As an example, here is what the airport website for 42J, Keystone Heights FL says:

The “Certificate of Waiver or Authorization” has been issued to Patty Wagstaff Airshows Inc., 3501B North Ponce de Leon Blvd., #397, St. Augustine FL 32804 Telephone (904) 806-5778. Anyone wishing to utilize the Aerobatic Box shall contact Patty Wagstaff, or her designee, for permission. Notification will be made to Lockheed Martin FSS (800) 992-7433 and Jacksonville TRACON (904) 741-0700 to activate a NOTAM 30 minutes prior to any activity in the box.

A copy of the FAA Certificate of Waiver or Authorization is available for viewing at the Keystone Airport, Airport Manager’s, office.
 
"Camp" like a sports camp. There were several pilots there flying three times a day for a week. It was NOTAMed and there were several spotters/coaches on the ramp.
 
"Camp" like a sports camp. There were several pilots there flying three times a day for a week. It was NOTAMed and there were several spotters/coaches on the ramp.
Ah OK, misread it, sorry. Yes, I've done a weekend camp or two. Usually run by an IAC chapter. Also spent plenty of time spotting.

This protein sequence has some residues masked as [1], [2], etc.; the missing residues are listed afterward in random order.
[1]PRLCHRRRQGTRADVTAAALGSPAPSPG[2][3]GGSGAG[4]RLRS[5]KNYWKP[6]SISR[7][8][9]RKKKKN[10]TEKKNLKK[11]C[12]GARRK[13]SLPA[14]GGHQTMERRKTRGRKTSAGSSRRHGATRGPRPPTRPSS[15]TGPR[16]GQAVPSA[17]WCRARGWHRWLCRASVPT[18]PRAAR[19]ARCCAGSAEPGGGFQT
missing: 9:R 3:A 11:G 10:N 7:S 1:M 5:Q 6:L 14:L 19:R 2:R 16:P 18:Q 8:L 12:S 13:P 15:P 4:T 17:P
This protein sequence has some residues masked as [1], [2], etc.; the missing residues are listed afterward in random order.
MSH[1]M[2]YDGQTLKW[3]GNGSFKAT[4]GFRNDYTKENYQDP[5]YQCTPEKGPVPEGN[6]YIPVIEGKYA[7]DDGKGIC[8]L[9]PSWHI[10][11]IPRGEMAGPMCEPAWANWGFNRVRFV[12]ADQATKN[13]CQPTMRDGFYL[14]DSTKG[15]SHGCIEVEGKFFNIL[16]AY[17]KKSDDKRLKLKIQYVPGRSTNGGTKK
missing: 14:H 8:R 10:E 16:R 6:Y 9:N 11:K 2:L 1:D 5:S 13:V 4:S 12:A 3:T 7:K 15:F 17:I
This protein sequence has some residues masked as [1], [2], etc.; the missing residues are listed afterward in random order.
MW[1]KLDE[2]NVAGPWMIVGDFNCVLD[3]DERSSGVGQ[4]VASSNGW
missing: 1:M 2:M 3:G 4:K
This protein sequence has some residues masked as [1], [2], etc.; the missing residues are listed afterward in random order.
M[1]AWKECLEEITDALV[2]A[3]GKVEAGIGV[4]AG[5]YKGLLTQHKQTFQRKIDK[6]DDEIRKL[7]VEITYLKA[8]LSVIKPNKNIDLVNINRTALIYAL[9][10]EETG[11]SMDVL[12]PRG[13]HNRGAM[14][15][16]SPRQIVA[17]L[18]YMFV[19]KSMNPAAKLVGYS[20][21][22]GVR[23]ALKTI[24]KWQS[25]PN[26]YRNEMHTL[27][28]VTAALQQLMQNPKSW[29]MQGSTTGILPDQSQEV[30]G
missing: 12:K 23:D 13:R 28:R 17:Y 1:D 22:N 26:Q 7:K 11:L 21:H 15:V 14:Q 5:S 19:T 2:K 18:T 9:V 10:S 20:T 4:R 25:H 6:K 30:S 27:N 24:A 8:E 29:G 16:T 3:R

To do it right, there should be 2 observers with radios. One critiques the aerobatic flight in progress on the box freq. The other watches for and warns traffic on pattern freq.
 
Should have someone monitoring Flight Aware to get tail numbers. And call them by tail number before they are a factor. Just calling blue and white Cessna does not get their attention.
 
I have a home at UCY. Rob Holland (www.RHaerosports.com) runs several camps there each year for the US Advanced and Unlimited teams. Pilots from around the US and as far away as Guatemala come there to train. Coaches from France are often present also. You’ll see incredible new maneuvers there before they’re ever shown in public. You can contact Rob Holland on his website or Full Stop Aviation based at UCY to find out the dates they’ll be there.

It is common to have 5-10 of the top aerobatic pilots there for a week during the “camps”.

1718253901369.jpeg
 
I jokingly told my wife I was signing up for the next camp and she said good luck with that in the Maule.